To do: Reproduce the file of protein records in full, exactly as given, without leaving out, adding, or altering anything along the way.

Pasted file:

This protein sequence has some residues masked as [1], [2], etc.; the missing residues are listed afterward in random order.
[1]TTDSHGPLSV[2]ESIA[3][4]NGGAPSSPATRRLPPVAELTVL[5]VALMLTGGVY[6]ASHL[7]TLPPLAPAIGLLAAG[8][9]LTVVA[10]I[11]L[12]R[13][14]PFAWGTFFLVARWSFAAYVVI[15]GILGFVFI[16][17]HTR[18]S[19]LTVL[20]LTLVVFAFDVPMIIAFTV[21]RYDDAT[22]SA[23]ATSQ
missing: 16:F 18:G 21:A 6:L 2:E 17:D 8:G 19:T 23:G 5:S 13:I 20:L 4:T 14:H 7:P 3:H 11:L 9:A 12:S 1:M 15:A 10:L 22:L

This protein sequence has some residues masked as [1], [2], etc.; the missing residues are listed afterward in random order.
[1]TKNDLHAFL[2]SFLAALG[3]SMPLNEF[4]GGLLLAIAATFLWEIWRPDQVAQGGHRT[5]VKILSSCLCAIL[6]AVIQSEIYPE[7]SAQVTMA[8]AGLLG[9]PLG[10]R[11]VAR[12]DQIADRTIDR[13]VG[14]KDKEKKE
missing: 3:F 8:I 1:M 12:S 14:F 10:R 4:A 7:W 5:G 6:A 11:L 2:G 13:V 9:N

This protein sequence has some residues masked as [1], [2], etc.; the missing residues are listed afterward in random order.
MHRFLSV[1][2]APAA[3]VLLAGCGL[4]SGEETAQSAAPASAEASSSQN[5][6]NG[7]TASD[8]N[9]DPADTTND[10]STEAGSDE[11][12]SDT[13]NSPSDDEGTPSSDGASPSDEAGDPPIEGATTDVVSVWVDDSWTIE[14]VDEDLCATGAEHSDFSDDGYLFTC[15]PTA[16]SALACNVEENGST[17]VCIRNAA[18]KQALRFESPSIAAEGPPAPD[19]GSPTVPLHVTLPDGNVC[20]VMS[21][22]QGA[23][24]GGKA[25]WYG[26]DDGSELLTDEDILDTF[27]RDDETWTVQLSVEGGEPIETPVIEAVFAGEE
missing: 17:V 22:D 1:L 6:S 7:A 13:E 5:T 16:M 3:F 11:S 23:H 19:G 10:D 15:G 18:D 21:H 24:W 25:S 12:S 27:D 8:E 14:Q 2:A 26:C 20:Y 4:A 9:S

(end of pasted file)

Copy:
This protein sequence has some residues masked as [1], [2], etc.; the missing residues are listed afterward in random order.
[1]TTDSHGPLSV[2]ESIA[3][4]NGGAPSSPATRRLPPVAELTVL[5]VALMLTGGVY[6]ASHL[7]TLPPLAPAIGLLAAG[8][9]LTVVA[10]I[11]L[12]R[13][14]PFAWGTFFLVARWSFAAYVVI[15]GILGFVFI[16][17]HTR[18]S[19]LTVL[20]LTLVVFAFDVPMIIAFTV[21]RYDDAT[22]SA[23]ATSQ
missing: 16:F 18:G 21:A 6:L 2:E 17:D 8:G 19:T 23:G 5:S 13:I 20:L 4:T 14:H 7:P 3:H 11:L 9:A 12:S 1:M 15:A 10:L 22:L

This protein sequence has some residues masked as [1], [2], etc.; the missing residues are listed afterward in random order.
[1]TKNDLHAFL[2]SFLAALG[3]SMPLNEF[4]GGLLLAIAATFLWEIWRPDQVAQGGHRT[5]VKILSSCLCAIL[6]AVIQSEIYPE[7]SAQVTMA[8]AGLLG[9]PLG[10]R[11]VAR[12]DQIADRTIDR[13]VG[14]KDKEKKE
missing: 3:F 8:I 1:M 12:S 14:F 10:R 4:A 7:W 5:G 6:A 11:L 2:G 13:V 9:N

This protein sequence has some residues masked as [1], [2], etc.; the missing residues are listed afterward in random order.
MHRFLSV[1][2]APAA[3]VLLAGCGL[4]SGEETAQSAAPASAEASSSQN[5][6]NG[7]TASD[8]N[9]DPADTTND[10]STEAGSDE[11][12]SDT[13]NSPSDDEGTPSSDGASPSDEAGDPPIEGATTDVVSVWVDDSWTIE[14]VDEDLCATGAEHSDFSDDGYLFTC[15]PTA[16]SALACNVEENGST[17]VCIRNAA[18]KQALRFESPSIAAEGPPAPD[19]GSPTVPLHVTLPDGNVC[20]VMS[21][22]QGA[23][24]GGKA[25]WYG[26]DDGSELLTDEDILDTF[27]RDDETWTVQLSVEGGEPIETPVIEAVFAGEE
missing: 17:V 22:D 1:L 6:S 7:A 13:E 5:T 16:M 3:F 11:S 23:H 19:G 10:D 15:G 18:D 21:H 24:W 25:S 12:S 27:D 8:E 14:Q 2:A 26:C 20:Y 4:A 9:S